Therefore, when the reverse arm is set in the reverse rotation state, an operation for transferring a plurality of non-processed works to the device in the next step and an operation for receiving a plurality of processed work from the device in the next step can be simultaneously executed.

Other features and advantages of the present invention will be apparent from the following description taken in conjunction with the accompanying drawings, in which like reference characters designate the same or similar parts throughout the figures thereof.

BRIEF DESCRIPTION OF THE DRAWINGS

FIG. 1 is a schematic perspective view showing an arrangement of a recording head for a conventional ink-jet recording apparatus (bubble-jet recording apparatus);

FIG. 2 is a schematic perspective view showing components of a recording head to be mounted on a base member of an ink cartridge for a conventional ink-jet recording apparatus;

FIG. 3 is a schematic perspective view showing an arrangement of a top plate shown in FIG. 2;

FIGS. 4(A) and 4(B) show the conventional positional relationships between a surface to be processed of a top plate and the optical axis of a laser beam when the top plate is attached to a work station of a laser process machine, in which FIG. 4(A) shows the positional relationship when the surface to be processed of the top plate is parallel to the optical axis of the laser beam, and FIG. 4(B) shows the positional relationship when the surface to be processed of the top plate is inclined at a predetermined angle with respect to the optical axis of the laser beam;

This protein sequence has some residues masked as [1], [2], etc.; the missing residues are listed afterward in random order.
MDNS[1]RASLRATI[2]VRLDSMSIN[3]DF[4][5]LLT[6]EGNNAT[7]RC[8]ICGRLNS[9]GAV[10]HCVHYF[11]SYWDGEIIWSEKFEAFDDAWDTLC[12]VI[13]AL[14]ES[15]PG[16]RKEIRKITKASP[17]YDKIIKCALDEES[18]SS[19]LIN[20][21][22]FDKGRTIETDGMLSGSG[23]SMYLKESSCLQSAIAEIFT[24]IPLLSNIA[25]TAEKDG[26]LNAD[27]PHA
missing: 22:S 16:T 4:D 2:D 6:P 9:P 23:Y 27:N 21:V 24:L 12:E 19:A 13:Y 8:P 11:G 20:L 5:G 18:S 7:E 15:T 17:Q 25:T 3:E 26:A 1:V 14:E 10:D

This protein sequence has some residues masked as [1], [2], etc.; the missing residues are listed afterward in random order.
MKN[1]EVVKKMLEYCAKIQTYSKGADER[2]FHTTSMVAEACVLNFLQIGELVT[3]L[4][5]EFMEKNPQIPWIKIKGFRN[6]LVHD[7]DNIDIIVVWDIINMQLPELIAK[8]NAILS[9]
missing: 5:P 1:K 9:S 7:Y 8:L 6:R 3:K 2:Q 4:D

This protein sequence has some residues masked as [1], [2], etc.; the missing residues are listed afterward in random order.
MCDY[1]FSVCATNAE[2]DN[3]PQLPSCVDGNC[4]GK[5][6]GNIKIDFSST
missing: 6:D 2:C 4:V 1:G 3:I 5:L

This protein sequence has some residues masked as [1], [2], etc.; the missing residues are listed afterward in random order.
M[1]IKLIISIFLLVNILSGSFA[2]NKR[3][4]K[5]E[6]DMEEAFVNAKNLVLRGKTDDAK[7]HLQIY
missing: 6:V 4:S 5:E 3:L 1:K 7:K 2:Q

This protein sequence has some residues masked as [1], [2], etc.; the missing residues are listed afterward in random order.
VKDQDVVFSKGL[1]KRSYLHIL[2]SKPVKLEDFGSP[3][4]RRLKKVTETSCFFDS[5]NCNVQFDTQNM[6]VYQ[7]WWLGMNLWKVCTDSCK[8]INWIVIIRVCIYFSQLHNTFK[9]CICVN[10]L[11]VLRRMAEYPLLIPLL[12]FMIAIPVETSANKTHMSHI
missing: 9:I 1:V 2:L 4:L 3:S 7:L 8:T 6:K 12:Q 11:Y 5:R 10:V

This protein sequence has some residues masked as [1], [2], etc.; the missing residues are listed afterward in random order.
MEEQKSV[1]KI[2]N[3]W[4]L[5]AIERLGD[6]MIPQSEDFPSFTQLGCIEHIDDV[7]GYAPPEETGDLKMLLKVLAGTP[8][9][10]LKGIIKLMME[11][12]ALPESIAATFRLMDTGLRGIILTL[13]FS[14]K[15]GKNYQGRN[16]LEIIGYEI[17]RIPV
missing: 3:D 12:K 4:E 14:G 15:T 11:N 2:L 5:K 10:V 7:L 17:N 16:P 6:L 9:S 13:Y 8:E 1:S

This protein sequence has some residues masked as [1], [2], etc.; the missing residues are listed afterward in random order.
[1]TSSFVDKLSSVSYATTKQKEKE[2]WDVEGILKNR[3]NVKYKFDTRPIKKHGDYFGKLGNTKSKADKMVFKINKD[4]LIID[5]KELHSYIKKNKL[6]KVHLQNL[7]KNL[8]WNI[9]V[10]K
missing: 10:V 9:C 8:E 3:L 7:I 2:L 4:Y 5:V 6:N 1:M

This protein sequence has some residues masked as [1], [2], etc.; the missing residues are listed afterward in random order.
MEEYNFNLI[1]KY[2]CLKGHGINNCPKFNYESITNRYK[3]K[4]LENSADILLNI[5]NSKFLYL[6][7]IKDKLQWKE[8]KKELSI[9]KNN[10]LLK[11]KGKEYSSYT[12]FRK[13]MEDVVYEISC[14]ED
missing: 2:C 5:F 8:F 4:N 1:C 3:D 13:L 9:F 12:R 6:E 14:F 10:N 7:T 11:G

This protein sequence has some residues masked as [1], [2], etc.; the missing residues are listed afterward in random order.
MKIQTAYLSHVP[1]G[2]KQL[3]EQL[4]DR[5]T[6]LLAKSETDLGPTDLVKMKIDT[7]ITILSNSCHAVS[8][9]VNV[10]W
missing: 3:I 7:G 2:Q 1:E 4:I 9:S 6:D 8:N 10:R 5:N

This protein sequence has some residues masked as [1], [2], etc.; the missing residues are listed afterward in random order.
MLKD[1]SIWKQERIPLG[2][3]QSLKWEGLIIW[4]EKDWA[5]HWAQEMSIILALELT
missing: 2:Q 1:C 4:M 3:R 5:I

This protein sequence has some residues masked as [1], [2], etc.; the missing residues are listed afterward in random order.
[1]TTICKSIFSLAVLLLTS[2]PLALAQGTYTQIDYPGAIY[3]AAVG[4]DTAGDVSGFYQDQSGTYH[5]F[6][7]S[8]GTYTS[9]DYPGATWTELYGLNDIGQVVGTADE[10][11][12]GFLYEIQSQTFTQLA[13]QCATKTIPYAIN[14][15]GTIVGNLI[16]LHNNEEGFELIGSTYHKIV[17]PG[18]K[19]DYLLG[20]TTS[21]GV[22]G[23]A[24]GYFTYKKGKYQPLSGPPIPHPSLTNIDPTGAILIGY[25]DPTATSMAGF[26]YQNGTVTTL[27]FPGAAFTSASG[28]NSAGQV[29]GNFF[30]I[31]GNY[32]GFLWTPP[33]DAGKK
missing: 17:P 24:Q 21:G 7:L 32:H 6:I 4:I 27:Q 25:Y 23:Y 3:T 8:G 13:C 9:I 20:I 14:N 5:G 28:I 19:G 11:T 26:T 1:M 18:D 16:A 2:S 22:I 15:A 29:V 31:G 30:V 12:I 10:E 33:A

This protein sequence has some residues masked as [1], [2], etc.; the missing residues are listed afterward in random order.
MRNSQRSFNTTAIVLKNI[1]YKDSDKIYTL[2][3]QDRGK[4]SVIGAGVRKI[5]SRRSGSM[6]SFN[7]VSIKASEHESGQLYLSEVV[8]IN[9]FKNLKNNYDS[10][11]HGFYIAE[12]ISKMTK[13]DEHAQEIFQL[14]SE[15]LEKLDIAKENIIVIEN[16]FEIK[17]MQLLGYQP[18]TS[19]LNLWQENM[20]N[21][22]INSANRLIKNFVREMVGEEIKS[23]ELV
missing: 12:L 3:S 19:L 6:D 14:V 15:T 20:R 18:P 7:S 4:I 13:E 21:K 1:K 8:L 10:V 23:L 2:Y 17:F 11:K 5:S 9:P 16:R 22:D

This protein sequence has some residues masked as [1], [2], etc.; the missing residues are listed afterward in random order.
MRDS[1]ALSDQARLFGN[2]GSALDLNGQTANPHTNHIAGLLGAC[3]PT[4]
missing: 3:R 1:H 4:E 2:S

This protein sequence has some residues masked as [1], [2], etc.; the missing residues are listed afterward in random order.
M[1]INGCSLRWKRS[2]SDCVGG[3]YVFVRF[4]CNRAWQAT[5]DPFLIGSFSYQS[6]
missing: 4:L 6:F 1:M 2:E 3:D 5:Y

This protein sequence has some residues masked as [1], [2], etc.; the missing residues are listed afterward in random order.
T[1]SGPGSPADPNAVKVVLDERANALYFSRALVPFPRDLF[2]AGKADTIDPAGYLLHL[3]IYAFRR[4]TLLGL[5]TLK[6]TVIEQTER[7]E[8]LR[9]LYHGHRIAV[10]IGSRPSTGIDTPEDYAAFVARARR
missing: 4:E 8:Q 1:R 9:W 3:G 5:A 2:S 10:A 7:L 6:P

FIG. 5 is a perspective view showing a work convey apparatus, which comprises a pitch·inclination conversion unit according to an embodiment of the present invention, and conveys a top plate of a recording head for an ink-jet recording apparatus between a tray and a laser process machine;

FIG. 6 is a schematic plan view of the work convey apparatus shown in FIG. 5;